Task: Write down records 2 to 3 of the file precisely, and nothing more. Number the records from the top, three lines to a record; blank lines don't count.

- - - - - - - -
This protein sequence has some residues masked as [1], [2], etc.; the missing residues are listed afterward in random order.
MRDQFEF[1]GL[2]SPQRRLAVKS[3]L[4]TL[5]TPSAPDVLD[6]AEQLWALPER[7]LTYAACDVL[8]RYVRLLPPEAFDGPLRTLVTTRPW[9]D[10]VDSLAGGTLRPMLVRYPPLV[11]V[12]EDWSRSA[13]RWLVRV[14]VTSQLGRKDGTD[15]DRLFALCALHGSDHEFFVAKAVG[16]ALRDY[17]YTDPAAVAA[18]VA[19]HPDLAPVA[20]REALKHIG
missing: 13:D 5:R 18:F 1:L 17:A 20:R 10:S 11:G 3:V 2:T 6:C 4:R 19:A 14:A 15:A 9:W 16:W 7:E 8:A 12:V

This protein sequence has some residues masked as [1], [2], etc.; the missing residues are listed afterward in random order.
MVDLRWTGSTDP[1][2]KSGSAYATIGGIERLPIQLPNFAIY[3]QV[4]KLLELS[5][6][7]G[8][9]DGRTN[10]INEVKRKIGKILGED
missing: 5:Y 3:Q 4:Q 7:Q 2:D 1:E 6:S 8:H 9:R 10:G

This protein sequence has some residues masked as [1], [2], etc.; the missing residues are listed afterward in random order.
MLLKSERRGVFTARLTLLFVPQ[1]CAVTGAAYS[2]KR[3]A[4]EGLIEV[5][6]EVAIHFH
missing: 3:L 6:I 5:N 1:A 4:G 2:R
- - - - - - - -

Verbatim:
This protein sequence has some residues masked as [1], [2], etc.; the missing residues are listed afterward in random order.
MVDLRWTGSTDP[1][2]KSGSAYATIGGIERLPIQLPNFAIY[3]QV[4]KLLELS[5][6][7]G[8][9]DGRTN[10]INEVKRKIGKILGED
missing: 5:Y 3:Q 4:Q 7:Q 2:D 1:E 6:S 8:H 9:R 10:G

This protein sequence has some residues masked as [1], [2], etc.; the missing residues are listed afterward in random order.
MLLKSERRGVFTARLTLLFVPQ[1]CAVTGAAYS[2]KR[3]A[4]EGLIEV[5][6]EVAIHFH
missing: 3:L 6:I 5:N 1:A 4:G 2:R